COLLINS – Smith’s Sovereignty Act gambit a sad omen for democracy

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I THOUGHT B.C. PREMIER DAVID EBY was being dictatorial in his plans to force municipalities to bend to the province in dealing with building affordable housing, absolving strata councils of the right to set their own rules regarding the way they want to live, taking over the management of the Downtown Eastside of Vancouver and pushing the courts to change bail restrictions for prolific offenders.

Just in those decisions, without proper debate in the legislature, without proper discussion among policymakers to vet the plans, all point to a heavy-handed approach to government that should give us all cause for concern.

I had enough fodder to give me enough material at least until the spring.

Much of that, however, was pushed aside by the announcement of the Sovereignty Act in Alberta.


Doug Collins has had a wide background in the broadcast industry, having done virtually every type of news and sports broadcasting, including news anchor, sports play-by-play, and editorialist. His “One Man’s Opinion” aired on TV from 1973- 2013. He retired from his management roles in the station in October, 2018, but continues to write his column. In 2019, Doug was awarded the Freedom of the City.

About Mel Rothenburger (9648 Articles) is a forum about Kamloops and the world. It has more than one million views. Mel Rothenburger is the former Editor of The Daily News in Kamloops, B.C. (retiring in 2012), and past mayor of Kamloops (1999-2005). At he is the publisher, editor, news editor, city editor, reporter, webmaster, and just about anything else you can think of. He is grateful for the contributions of several local columnists. This blog doesn't require a subscription but gratefully accepts donations to help defray costs.

2 Comments on COLLINS – Smith’s Sovereignty Act gambit a sad omen for democracy

  1. Nothing wrong with our premier to jump over the hurdle of local petty politics. What I really don’t get though is the unreasonable vitriol about our prime minister. In a difficult time to govern we, in Canada, should stop bitching and be uberly thankful for all we have.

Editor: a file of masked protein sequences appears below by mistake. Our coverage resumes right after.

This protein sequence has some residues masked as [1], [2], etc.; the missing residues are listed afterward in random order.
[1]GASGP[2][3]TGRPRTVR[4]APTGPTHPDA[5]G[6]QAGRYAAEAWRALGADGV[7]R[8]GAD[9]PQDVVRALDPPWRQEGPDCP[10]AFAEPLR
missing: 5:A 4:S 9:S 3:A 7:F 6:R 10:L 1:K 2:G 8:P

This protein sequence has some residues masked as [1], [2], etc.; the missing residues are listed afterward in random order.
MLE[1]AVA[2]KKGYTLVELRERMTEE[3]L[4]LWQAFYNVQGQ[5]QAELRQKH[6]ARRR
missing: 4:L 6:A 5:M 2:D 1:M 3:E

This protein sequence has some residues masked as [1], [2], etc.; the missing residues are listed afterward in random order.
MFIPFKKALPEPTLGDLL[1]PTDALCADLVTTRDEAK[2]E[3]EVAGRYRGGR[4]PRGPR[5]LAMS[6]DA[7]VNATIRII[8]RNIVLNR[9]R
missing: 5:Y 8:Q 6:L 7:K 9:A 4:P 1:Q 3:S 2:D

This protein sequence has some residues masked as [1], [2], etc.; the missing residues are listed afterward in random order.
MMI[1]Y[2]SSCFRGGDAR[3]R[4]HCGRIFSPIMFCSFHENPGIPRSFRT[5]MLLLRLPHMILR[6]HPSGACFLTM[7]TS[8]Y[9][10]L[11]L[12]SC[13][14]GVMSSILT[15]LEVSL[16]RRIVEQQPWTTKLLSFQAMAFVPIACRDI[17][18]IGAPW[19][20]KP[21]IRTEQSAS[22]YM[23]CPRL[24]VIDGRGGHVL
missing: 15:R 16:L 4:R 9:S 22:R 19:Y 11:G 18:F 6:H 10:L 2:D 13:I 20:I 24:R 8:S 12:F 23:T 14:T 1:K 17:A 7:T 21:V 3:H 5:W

2. Ken McClelland // December 2, 2022 at 11:47 AM // Reply

    I must respectfully disagree with some, not all, of the commentary. It is actually a breath of fresh air to see somebody push back on Justin Trudeau, himself having governed as a dictator for some time now (with the NDP’s help) with their confidence and supply agreement until June 2025, by-passing parliament numerous times on important matters, no budgets, out of control spending, etc. Will Alberta succeed? Maybe, maybe not, but it is worth finding out. Trudeau has made it a personal mission to derail western oil and gas projects, TMX excepted (only grudgingly approved), a costly boondoggle that would likely have had product flowing by now if left out of government’s meddling hands. Hopefully Coastal Gaslink will be completed before another more-enlightened competitor eats our lunch on LNG. There is not yet a viable alternative to petroleum, the world wants and needs ethical Canadian oil and gas, but this government acts like tiny Canada can switch off of oil by next Wednesday and reverse climate change for the entire globe while Russia, China, etc, laugh at us for sabotaging our own economy. With C-48 and C-69, he has effectively hamstrung western oil and gas to the delight of Francois Legault, while continuing to allow drilling on the east coast, importing mid-east oil, and bringing tankers full of said mid-east oil up the St. Lawrence as far as Montreal. Good for Alberta for pushing back. I hope they succeed.

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